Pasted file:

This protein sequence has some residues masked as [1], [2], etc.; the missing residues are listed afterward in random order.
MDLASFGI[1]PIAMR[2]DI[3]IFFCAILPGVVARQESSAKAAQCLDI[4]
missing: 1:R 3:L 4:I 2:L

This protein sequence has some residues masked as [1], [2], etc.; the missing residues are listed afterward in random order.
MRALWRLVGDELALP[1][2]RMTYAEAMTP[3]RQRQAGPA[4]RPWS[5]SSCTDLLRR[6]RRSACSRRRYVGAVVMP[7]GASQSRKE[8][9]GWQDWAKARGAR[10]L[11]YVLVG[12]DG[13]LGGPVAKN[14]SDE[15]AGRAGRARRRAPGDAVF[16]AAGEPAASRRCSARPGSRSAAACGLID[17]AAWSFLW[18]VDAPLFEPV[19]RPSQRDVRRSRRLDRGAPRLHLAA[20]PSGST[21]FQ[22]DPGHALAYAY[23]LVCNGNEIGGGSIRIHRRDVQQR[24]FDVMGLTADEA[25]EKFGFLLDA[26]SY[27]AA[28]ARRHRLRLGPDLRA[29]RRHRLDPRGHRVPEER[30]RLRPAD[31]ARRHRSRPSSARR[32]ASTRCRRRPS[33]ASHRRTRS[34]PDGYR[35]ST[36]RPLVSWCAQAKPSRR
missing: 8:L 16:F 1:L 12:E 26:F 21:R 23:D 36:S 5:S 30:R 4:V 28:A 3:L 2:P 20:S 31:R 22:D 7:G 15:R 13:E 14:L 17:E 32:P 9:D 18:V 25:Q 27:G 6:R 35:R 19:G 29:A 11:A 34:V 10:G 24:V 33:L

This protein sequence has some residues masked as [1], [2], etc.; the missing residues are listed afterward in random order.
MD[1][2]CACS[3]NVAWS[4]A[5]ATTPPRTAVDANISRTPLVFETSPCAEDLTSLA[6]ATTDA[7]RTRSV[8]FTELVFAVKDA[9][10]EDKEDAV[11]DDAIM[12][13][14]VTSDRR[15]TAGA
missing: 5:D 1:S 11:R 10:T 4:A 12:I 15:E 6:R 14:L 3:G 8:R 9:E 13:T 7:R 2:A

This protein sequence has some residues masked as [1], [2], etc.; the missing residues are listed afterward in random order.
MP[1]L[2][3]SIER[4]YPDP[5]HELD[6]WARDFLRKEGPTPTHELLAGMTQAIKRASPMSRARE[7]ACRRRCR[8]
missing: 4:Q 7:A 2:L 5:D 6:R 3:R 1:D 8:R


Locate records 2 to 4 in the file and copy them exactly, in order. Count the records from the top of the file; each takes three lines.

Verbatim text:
This protein sequence has some residues masked as [1], [2], etc.; the missing residues are listed afterward in random order.
MRALWRLVGDELALP[1][2]RMTYAEAMTP[3]RQRQAGPA[4]RPWS[5]SSCTDLLRR[6]RRSACSRRRYVGAVVMP[7]GASQSRKE[8][9]GWQDWAKARGAR[10]L[11]YVLVG[12]DG[13]LGGPVAKN[14]SDE[15]AGRAGRARRRAPGDAVF[16]AAGEPAASRRCSARPGSRSAAACGLID[17]AAWSFLW[18]VDAPLFEPV[19]RPSQRDVRRSRRLDRGAPRLHLAA[20]PSGST[21]FQ[22]DPGHALAYAY[23]LVCNGNEIGGGSIRIHRRDVQQR[24]FDVMGLTADEA[25]EKFGFLLDA[26]SY[27]AA[28]ARRHRLRLGPDLRA[29]RRHRLDPRGHRVPEER[30]RLRPAD[31]ARRHRSRPSSARR[32]ASTRCRRRPS[33]ASHRRTRS[34]PDGYR[35]ST[36]RPLVSWCAQAKPSRR
missing: 8:L 16:F 1:L 12:E 26:F 21:R 23:D 36:S 5:S 30:R 4:V 28:A 3:L 2:P 20:S 31:R 22:D 7:G 15:R 13:E 14:L 17:E 32:P 9:D 18:V 25:Q 27:G 6:R 35:R 19:G 29:A 11:A 34:V 10:G 24:V 33:L

This protein sequence has some residues masked as [1], [2], etc.; the missing residues are listed afterward in random order.
MD[1][2]CACS[3]NVAWS[4]A[5]ATTPPRTAVDANISRTPLVFETSPCAEDLTSLA[6]ATTDA[7]RTRSV[8]FTELVFAVKDA[9][10]EDKEDAV[11]DDAIM[12][13][14]VTSDRR[15]TAGA
missing: 5:D 1:S 11:R 10:T 4:A 12:I 15:E 6:R 14:L 3:G 8:R 9:E 13:T 7:R 2:A

This protein sequence has some residues masked as [1], [2], etc.; the missing residues are listed afterward in random order.
MP[1]L[2][3]SIER[4]YPDP[5]HELD[6]WARDFLRKEGPTPTHELLAGMTQAIKRASPMSRARE[7]ACRRRCR[8]
missing: 4:Q 7:A 2:L 5:D 6:R 3:R 1:D 8:R